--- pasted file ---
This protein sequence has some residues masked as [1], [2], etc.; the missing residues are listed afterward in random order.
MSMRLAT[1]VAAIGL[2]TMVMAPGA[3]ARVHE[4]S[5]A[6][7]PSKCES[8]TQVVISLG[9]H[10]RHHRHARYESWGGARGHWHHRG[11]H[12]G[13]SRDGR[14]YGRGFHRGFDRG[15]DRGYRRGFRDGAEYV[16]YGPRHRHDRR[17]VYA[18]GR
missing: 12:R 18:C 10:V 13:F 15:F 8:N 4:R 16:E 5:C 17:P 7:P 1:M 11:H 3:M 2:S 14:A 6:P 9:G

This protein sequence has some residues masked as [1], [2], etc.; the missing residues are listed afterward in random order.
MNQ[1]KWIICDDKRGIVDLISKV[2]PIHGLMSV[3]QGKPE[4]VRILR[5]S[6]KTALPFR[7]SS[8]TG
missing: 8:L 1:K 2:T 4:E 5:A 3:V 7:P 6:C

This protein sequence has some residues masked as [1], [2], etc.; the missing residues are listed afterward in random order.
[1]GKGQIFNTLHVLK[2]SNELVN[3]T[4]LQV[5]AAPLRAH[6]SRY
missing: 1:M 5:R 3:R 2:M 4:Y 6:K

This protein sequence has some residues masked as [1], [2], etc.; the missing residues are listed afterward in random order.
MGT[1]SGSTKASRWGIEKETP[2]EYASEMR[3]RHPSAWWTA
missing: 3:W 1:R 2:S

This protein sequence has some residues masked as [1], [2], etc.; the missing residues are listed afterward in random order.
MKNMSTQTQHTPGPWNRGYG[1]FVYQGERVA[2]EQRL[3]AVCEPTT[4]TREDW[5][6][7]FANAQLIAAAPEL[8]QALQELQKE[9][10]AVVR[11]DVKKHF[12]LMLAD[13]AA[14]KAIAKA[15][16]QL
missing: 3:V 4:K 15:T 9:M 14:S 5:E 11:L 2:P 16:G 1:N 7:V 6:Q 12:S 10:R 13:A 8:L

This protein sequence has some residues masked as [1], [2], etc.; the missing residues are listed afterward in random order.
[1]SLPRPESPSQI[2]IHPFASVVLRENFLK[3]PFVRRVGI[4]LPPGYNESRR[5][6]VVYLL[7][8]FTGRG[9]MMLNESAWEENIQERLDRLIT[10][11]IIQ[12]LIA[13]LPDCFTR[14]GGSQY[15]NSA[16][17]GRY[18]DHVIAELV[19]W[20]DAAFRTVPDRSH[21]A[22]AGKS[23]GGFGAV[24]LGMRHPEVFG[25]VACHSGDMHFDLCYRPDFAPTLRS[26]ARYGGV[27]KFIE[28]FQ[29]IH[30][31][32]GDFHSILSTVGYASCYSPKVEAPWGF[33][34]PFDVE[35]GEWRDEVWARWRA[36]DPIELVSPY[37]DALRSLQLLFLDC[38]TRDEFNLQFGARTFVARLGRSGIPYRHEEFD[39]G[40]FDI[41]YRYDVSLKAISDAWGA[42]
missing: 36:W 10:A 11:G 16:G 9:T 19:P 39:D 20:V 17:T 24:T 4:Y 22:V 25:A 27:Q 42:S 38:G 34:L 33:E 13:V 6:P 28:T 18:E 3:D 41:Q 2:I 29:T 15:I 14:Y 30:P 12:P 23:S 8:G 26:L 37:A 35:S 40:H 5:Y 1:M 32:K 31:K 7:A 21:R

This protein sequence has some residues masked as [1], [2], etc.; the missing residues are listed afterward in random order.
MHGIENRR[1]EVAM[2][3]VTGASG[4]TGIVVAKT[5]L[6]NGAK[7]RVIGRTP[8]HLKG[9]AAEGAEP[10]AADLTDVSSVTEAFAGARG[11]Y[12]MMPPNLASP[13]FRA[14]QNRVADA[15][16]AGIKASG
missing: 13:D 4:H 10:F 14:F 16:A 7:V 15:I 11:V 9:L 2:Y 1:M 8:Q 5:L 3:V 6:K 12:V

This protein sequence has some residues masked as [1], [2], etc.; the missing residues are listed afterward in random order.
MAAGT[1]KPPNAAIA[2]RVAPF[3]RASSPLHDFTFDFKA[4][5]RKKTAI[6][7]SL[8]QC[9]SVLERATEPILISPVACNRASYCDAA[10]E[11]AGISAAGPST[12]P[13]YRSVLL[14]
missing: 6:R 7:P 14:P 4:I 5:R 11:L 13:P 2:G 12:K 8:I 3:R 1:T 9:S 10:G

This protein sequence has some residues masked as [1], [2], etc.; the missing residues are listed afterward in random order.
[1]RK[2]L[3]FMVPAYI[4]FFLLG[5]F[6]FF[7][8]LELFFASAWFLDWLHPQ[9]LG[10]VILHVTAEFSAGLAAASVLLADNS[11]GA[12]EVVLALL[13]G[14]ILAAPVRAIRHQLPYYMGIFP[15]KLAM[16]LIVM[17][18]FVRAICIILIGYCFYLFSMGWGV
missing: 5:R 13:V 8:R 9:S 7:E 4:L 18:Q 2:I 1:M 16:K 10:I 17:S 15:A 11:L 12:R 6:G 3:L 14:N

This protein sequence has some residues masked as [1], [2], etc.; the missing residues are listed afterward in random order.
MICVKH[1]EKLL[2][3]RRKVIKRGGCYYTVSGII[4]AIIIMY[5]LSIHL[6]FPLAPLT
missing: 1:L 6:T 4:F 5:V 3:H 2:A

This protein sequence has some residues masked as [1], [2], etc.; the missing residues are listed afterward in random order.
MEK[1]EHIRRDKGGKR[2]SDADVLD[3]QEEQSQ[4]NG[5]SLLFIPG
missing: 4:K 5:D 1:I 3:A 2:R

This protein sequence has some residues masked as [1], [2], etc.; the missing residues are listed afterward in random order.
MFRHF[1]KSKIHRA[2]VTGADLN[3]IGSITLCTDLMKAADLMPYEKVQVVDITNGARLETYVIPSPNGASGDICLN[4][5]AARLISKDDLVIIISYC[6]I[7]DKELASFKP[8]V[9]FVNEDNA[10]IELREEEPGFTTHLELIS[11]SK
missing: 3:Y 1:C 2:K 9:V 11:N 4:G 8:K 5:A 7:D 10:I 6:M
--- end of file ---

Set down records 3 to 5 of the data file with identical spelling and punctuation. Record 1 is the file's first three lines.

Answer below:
This protein sequence has some residues masked as [1], [2], etc.; the missing residues are listed afterward in random order.
[1]GKGQIFNTLHVLK[2]SNELVN[3]T[4]LQV[5]AAPLRAH[6]SRY
missing: 1:M 5:R 3:R 2:M 4:Y 6:K

This protein sequence has some residues masked as [1], [2], etc.; the missing residues are listed afterward in random order.
MGT[1]SGSTKASRWGIEKETP[2]EYASEMR[3]RHPSAWWTA
missing: 3:W 1:R 2:S

This protein sequence has some residues masked as [1], [2], etc.; the missing residues are listed afterward in random order.
MKNMSTQTQHTPGPWNRGYG[1]FVYQGERVA[2]EQRL[3]AVCEPTT[4]TREDW[5][6][7]FANAQLIAAAPEL[8]QALQELQKE[9][10]AVVR[11]DVKKHF[12]LMLAD[13]AA[14]KAIAKA[15][16]QL
missing: 3:V 4:K 15:T 9:M 14:S 5:E 11:L 2:P 16:G 1:N 7:V 6:Q 12:S 10:R 13:A 8:L